Persistent Link:
http://hdl.handle.net/10150/105160
Title:
Applying Epistemology to Information Policy Decisions
Author:
Fallis, Don
Citation:
Applying Epistemology to Information Policy Decisions 2006,
Issue Date:
2006
URI:
http://hdl.handle.net/10150/105160
Submitted date:
2006-11-11
Abstract:
This is a presentation (21 slides) for a panel on for a panel on Philosophy and information science: The basics Philosophy and information science: The basics at the 2006 Annual Meeting of the American Society for Information Science & Technology, Austin, Texas, November 6, 2006. The main reason that people seek information is in order to acquire knowledge. For example, people want to acquire true beliefs about the world, acquire justified beliefs, avoid false beliefs, and gain understanding and wisdom. Epistemology is the study of what knowledge is and of how people acquire knowledge. Thus, work in epistemology can help us to clarify the goals that we have when we seek information. In this talk, I discuss how such work can guide us as we make important decisions about the use and control of information (e.g., decisions about intellectual property laws, collection management policies, techniques for evaluating information on the Internet).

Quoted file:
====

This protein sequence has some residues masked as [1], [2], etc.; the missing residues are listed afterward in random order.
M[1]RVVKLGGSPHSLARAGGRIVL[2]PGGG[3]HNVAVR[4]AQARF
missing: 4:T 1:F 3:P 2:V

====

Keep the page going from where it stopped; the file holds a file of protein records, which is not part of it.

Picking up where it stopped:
Type:
Presentation
Language:
en
Keywords:
Philosophy; Information Science; Epistemology
Local subject classification:
decision analysis; epistemic values; social epistemology; information science

Full metadata record

DC FieldValue Language
dc.contributor.authorFallis, Donen_US
dc.date.accessioned2006-11-11T00:00:01Z-
dc.date.available2010-06-18T23:20:23Z-
dc.date.issued2006en_US
dc.date.submitted2006-11-11en_US
dc.identifier.citationApplying Epistemology to Information Policy Decisions 2006,en_US
dc.identifier.urihttp://hdl.handle.net/10150/105160-
dc.description.abstractThis is a presentation (21 slides) for a panel on for a panel on Philosophy and information science: The basics Philosophy and information science: The basics at the 2006 Annual Meeting of the American Society for Information Science & Technology, Austin, Texas, November 6, 2006. The main reason that people seek information is in order to acquire knowledge. For example, people want to acquire true beliefs about the world, acquire justified beliefs, avoid false beliefs, and gain understanding and wisdom. Epistemology is the study of what knowledge is and of how people acquire knowledge. Thus, work in epistemology can help us to clarify the goals that we have when we seek information. In this talk, I discuss how such work can guide us as we make important decisions about the use and control of information (e.g., decisions about intellectual property laws, collection management policies, techniques for evaluating information on the Internet).en_US
dc.format.mimetypeapplication/pdfen_US
dc.language.isoenen_US
dc.subjectPhilosophyen_US
dc.subjectInformation Scienceen_US
dc.subjectEpistemologyen_US
dc.subject.otherdecision analysisen_US
dc.subject.otherepistemic valuesen_US
dc.subject.othersocial epistemologyen_US
dc.subject.otherinformation scienceen_US
dc.titleApplying Epistemology to Information Policy Decisionsen_US
dc.typePresentationen_US
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